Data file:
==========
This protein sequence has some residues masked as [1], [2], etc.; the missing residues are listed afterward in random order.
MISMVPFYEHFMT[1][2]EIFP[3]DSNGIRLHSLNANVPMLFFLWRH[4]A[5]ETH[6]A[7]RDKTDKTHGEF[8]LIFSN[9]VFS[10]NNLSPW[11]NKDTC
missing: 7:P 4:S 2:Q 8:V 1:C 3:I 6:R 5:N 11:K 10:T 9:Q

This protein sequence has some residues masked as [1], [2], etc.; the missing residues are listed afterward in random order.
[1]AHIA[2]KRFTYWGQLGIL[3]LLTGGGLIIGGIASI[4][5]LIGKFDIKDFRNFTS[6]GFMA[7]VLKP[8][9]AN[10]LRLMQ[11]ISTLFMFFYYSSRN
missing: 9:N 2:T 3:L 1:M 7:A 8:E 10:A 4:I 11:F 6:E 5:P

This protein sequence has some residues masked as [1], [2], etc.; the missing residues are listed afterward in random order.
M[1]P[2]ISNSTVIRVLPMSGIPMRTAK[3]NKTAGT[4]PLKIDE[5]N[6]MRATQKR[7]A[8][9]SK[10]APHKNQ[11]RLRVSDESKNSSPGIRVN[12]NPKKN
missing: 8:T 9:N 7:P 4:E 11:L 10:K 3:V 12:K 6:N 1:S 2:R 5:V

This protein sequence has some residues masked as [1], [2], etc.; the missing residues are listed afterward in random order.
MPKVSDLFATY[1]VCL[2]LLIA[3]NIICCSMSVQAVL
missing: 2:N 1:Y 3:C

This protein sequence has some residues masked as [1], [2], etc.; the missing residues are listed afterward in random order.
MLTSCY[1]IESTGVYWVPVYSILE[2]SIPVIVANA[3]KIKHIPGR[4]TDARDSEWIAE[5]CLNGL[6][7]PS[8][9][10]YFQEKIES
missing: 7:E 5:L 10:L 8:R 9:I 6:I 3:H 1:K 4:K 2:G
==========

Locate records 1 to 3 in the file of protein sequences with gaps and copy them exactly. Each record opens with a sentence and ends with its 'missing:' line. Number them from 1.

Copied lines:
This protein sequence has some residues masked as [1], [2], etc.; the missing residues are listed afterward in random order.
MISMVPFYEHFMT[1][2]EIFP[3]DSNGIRLHSLNANVPMLFFLWRH[4]A[5]ETH[6]A[7]RDKTDKTHGEF[8]LIFSN[9]VFS[10]NNLSPW[11]NKDTC
missing: 7:P 4:S 2:Q 8:V 1:C 3:I 6:R 5:N 11:K 10:T 9:Q

This protein sequence has some residues masked as [1], [2], etc.; the missing residues are listed afterward in random order.
[1]AHIA[2]KRFTYWGQLGIL[3]LLTGGGLIIGGIASI[4][5]LIGKFDIKDFRNFTS[6]GFMA[7]VLKP[8][9]AN[10]LRLMQ[11]ISTLFMFFYYSSRN
missing: 9:N 2:T 3:L 1:M 7:A 8:E 10:A 4:I 11:F 6:E 5:P

This protein sequence has some residues masked as [1], [2], etc.; the missing residues are listed afterward in random order.
M[1]P[2]ISNSTVIRVLPMSGIPMRTAK[3]NKTAGT[4]PLKIDE[5]N[6]MRATQKR[7]A[8][9]SK[10]APHKNQ[11]RLRVSDESKNSSPGIRVN[12]NPKKN
missing: 8:T 9:N 7:P 4:E 11:L 10:K 3:V 12:K 6:N 1:S 2:R 5:V